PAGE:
Your integrity as a journalist is unparalleled and I certainly enjoy reading your op-ed every week.


2. Sabina
Thank you for remembering Uma Singh. Thanks also for the first critique of the increasingly shallow English-language press we have in Nepal I've seen in a long time. We hope for much more.

3. Mexx Nepali
Brillant observation n bitter fact that the journalism of our nation is also as polarized as the political parties of this country. It's so sad to see that even journalism in our country don't seem to have consensual voice regarding national interest and interigity. Media houses and political parties are akin in Nepal or we can say they are best complement to each other because they serve to their masters not to the national interest of the country .Political parties can never come to consensus concerning national interest ditto with the media houses and sems like they are all set to put the house in fire together. They are brothers in arms with common agenda .It is a big tragedy for the nation when partisian interest over rules the national interest in public institution!!!

4. K. K. Sharma

Nice and realistic article. 

But as long as  our journalists ( like our intellectuals ) prefer to be  sheep in one partisan flock or the other, your dream of independent media remains a dream, not reality.


5. Anonymous
Knowlingly or unknowlingly, indepedenty or forcibly Nepeli medias spending much more time on politics. It seems to have; Nepelase medias are not able to run without political surroundings. They are catching specially political issues unnesscerily.

6. anonymous
It's a bitter reality of Nepali media and political parities that has not hold national issues as much as other countries rather media has been covering minor political subjects. They are derailed regarding national intrests like intrigrity, prosperity.

7. marjolaineHohberger
Ethics is everything, one cannot play computer games without being influenced, simultaneously we can not be a little bit corrupt. The independent press is a dream and the pressure of religious, political organizations is tremendous. People deserve the best. Thank you, thank you, thank you. 

8. Flexible 1
Every ocean is made of small drops. "The Media" is a collection of newspapers and radio/tv stations, in turn made up of individuals. Each and every individual must have courage, must stand up and be counted, and create a tidal wave of such fury that the netas actually leave the country in fear.

9. Dinesh
The media bias in Nepal has a co-relation with - 1) threats and murder from cowardly politician devoid of ethics and power of ideas, 2) lack of financial resources and support, 3) clash of egos and not ideas that result in killing without discrimination, 4) fear of death for honest journalist for their own lives and their families, 5) lack of rule of law and disrespect for law and order, 6) idiotic political leaders that want to media barons as well so they can control the press and public opinion, 7) disinformation and yellow journalism from the corrupted leaders that dictate what is fit to print.... this is long, BUT, even then there are many honest and fearless journalist in Nepal today that risk everything they have to tell the truth. So we must salute these brave men and women for we owe them a debt that cannot be repaid. The people in power today are cowards with criminal intent so they must be exposed and driven out of still a beautiful Nepal.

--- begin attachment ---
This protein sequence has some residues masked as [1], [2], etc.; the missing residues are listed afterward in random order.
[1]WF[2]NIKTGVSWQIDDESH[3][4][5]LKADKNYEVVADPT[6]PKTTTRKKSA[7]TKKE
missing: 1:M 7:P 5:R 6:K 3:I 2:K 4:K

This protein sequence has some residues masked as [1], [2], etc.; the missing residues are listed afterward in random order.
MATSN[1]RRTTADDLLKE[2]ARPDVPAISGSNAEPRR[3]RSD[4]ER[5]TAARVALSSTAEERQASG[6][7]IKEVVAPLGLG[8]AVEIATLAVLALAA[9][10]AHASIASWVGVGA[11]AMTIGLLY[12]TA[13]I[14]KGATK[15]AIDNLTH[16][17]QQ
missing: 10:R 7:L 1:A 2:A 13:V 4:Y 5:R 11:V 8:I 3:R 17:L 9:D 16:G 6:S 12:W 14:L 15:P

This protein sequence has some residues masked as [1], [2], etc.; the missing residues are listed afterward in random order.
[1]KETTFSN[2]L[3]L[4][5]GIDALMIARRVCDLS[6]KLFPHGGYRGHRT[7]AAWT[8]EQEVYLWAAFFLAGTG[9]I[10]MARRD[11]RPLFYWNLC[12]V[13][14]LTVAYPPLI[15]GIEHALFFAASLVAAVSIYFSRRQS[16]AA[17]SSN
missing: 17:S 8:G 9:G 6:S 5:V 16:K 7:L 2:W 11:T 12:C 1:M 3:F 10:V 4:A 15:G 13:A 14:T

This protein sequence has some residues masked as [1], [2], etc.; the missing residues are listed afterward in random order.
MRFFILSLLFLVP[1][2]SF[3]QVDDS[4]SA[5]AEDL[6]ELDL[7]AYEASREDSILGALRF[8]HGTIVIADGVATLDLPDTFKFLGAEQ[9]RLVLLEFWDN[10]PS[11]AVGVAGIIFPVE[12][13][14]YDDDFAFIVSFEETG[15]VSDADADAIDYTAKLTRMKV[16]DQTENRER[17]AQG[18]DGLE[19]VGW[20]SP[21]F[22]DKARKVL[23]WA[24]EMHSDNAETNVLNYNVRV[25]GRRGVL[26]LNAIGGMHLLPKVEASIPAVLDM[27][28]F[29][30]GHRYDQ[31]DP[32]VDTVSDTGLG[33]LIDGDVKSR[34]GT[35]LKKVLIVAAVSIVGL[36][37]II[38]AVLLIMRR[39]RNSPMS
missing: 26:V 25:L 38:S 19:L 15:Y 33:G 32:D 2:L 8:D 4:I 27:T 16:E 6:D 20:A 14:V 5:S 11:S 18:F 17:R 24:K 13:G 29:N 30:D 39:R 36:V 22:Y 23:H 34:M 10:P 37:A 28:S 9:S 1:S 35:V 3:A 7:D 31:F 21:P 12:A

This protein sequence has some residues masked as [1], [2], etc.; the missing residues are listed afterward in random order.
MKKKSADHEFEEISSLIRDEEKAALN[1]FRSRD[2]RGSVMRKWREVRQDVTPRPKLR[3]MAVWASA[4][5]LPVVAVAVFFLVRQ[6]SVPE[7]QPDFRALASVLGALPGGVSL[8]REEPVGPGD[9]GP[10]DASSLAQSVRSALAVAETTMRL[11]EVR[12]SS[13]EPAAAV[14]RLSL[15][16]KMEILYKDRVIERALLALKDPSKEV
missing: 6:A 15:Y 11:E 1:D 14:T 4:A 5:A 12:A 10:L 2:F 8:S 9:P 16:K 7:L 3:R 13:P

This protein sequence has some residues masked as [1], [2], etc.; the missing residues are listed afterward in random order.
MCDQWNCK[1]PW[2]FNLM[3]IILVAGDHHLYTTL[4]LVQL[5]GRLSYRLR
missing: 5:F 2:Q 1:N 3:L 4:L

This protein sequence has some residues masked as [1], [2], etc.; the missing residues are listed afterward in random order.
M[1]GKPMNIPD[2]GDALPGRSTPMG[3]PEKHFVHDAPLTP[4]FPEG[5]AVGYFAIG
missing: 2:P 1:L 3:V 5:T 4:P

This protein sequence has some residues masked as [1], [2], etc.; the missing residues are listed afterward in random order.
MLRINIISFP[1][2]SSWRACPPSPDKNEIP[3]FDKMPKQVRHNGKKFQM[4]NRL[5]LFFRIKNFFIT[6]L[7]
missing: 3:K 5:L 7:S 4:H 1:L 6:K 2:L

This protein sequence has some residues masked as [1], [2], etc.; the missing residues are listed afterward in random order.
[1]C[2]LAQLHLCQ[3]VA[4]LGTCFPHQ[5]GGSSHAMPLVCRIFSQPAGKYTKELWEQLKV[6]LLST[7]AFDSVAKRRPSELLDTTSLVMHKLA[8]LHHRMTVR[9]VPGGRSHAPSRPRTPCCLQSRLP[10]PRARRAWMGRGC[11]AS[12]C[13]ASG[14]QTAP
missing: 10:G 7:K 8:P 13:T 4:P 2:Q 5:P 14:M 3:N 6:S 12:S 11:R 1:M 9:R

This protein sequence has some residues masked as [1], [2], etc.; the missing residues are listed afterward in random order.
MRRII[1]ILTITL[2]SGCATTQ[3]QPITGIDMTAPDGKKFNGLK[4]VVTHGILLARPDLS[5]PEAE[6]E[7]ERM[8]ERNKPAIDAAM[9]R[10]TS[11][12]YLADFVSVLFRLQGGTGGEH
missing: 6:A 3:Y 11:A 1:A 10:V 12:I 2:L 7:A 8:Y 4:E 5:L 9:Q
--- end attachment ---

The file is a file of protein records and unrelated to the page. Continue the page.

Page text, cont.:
10. Tashi Lama
Thank you Anurag Acharya for writing this wonderful article. Yes, journalism and media houses are indeed a keepers of conscience in humanity, if they starts getting polluted, and when their strength and purity to stand for truth gets weaker, this means a very serious consequences for the freedom and justice for everyone in Nepal. Medias and journalism indeed plays a great role to bring the truth and make people aware of what is wrong and right happening in Nepal, as to bring these truth, many brave journalist sacrificed their precious lives. Keeping these sacrifices in mind, media people shouldn't be playing with the sentiments of people by being biased reporter and by acting as puppets of certain powers. Journalism should be honest, they should be the voice of  voiceless, they should be the torch bearer to shed light on the darker side of everything which harms Nepal and Nepalese!    


11. Soni
Have you heard of the phrase "The pot calling the kettle black"? No? I thought so.




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LATEST ISSUE
638
(11 JAN 2013 - 17 JAN 2013)